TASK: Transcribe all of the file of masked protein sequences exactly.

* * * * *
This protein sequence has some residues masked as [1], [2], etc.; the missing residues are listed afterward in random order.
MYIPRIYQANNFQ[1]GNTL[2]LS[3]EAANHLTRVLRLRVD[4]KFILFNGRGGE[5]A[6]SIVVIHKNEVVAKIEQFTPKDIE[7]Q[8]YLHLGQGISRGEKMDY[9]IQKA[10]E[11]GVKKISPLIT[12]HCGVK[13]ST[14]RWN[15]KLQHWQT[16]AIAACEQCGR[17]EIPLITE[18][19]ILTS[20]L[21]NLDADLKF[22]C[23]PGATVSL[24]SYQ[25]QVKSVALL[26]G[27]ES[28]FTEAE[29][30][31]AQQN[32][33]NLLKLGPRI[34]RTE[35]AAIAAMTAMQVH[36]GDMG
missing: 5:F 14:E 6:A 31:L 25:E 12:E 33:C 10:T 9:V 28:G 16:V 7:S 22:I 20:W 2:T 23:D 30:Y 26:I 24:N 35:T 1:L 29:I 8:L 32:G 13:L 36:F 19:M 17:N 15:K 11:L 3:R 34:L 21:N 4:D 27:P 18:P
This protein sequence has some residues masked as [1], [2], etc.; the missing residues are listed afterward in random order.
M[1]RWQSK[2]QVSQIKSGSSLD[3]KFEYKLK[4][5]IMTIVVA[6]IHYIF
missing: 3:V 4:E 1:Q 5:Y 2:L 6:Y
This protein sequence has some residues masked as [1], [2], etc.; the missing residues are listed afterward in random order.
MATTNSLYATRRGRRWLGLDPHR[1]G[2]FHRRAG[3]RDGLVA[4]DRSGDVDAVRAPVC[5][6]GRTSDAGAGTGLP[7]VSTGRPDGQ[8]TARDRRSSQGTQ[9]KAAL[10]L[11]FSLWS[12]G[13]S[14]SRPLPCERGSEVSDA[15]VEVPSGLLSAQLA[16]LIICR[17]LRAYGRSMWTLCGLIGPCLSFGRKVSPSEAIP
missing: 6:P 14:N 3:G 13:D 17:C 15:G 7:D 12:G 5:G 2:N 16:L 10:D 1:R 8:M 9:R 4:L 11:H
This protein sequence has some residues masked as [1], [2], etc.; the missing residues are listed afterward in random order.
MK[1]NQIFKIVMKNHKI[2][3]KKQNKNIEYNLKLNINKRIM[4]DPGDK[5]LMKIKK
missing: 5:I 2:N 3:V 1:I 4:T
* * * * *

This protein sequence has some residues masked as [1], [2], etc.; the missing residues are listed afterward in random order.
MYIPRIYQANNFQ[1]GNTL[2]LS[3]EAANHLTRVLRLRVD[4]KFILFNGRGGE[5]A[6]SIVVIHKNEVVAKIEQFTPKDIE[7]Q[8]YLHLGQGISRGEKMDY[9]IQKA[10]E[11]GVKKISPLIT[12]HCGVK[13]ST[14]RWN[15]KLQHWQT[16]AIAACEQCGR[17]EIPLITE[18][19]ILTS[20]L[21]NLDADLKF[22]C[23]PGATVSL[24]SYQ[25]QVKSVALL[26]G[27]ES[28]FTEAE[29][30][31]AQQN[32][33]NLLKLGPRI[34]RTE[35]AAIAAMTAMQVH[36]GDMG
missing: 5:F 14:E 6:A 31:L 25:E 12:E 33:C 10:T 9:V 28:G 16:V 7:S 22:I 20:W 2:T 23:D 30:Y 26:I 24:N 35:T 1:L 29:I 8:L 32:G 13:L 36:F 19:M 17:N 15:K 11:L 3:R 34:L 21:N 4:D 27:P 18:P
This protein sequence has some residues masked as [1], [2], etc.; the missing residues are listed afterward in random order.
M[1]RWQSK[2]QVSQIKSGSSLD[3]KFEYKLK[4][5]IMTIVVA[6]IHYIF
missing: 3:V 4:E 1:Q 5:Y 2:L 6:Y
This protein sequence has some residues masked as [1], [2], etc.; the missing residues are listed afterward in random order.
MATTNSLYATRRGRRWLGLDPHR[1]G[2]FHRRAG[3]RDGLVA[4]DRSGDVDAVRAPVC[5][6]GRTSDAGAGTGLP[7]VSTGRPDGQ[8]TARDRRSSQGTQ[9]KAAL[10]L[11]FSLWS[12]G[13]S[14]SRPLPCERGSEVSDA[15]VEVPSGLLSAQLA[16]LIICR[17]LRAYGRSMWTLCGLIGPCLSFGRKVSPSEAIP
missing: 6:P 14:N 3:G 13:D 17:C 15:G 7:D 12:G 5:G 2:N 16:L 10:D 1:R 8:M 9:R 4:L 11:H
This protein sequence has some residues masked as [1], [2], etc.; the missing residues are listed afterward in random order.
MK[1]NQIFKIVMKNHKI[2][3]KKQNKNIEYNLKLNINKRIM[4]DPGDK[5]LMKIKK
missing: 5:I 2:N 3:V 1:I 4:T